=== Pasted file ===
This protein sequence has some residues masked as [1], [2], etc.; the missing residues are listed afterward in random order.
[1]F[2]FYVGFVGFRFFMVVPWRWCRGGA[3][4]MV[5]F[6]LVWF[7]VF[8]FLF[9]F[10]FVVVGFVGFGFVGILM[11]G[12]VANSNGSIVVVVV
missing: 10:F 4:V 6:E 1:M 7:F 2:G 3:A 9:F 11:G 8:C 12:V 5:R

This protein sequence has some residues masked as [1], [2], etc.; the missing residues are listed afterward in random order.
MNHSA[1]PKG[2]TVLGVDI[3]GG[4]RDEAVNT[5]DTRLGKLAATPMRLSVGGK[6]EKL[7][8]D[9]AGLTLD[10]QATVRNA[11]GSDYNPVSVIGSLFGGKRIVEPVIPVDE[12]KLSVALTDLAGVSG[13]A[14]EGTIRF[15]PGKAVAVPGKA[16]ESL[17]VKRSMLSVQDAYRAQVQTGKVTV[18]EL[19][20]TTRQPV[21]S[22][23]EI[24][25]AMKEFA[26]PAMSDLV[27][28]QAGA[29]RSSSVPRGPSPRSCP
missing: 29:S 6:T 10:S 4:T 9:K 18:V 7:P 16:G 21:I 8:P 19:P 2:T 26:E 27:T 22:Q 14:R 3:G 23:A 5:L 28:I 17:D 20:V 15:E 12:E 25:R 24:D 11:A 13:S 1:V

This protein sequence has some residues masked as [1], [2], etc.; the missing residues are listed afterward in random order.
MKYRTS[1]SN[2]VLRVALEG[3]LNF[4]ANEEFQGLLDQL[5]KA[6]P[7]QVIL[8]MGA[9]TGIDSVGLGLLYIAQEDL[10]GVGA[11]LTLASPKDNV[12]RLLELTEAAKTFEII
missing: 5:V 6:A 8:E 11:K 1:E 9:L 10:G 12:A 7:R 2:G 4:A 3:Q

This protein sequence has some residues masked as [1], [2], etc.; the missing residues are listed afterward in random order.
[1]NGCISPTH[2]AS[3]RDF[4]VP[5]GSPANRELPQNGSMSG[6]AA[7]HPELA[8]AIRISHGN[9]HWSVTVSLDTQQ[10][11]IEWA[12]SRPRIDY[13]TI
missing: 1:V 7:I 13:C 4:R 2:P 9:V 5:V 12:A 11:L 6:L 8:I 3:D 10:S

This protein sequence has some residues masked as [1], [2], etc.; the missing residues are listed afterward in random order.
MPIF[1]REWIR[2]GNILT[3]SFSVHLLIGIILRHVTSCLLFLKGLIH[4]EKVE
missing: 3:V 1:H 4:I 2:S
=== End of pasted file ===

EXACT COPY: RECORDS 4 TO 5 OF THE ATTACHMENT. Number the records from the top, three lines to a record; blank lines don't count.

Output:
This protein sequence has some residues masked as [1], [2], etc.; the missing residues are listed afterward in random order.
[1]NGCISPTH[2]AS[3]RDF[4]VP[5]GSPANRELPQNGSMSG[6]AA[7]HPELA[8]AIRISHGN[9]HWSVTVSLDTQQ[10][11]IEWA[12]SRPRIDY[13]TI
missing: 1:V 7:I 13:C 4:R 2:P 9:V 5:V 12:A 11:L 6:L 8:I 3:D 10:S

This protein sequence has some residues masked as [1], [2], etc.; the missing residues are listed afterward in random order.
MPIF[1]REWIR[2]GNILT[3]SFSVHLLIGIILRHVTSCLLFLKGLIH[4]EKVE
missing: 3:V 1:H 4:I 2:S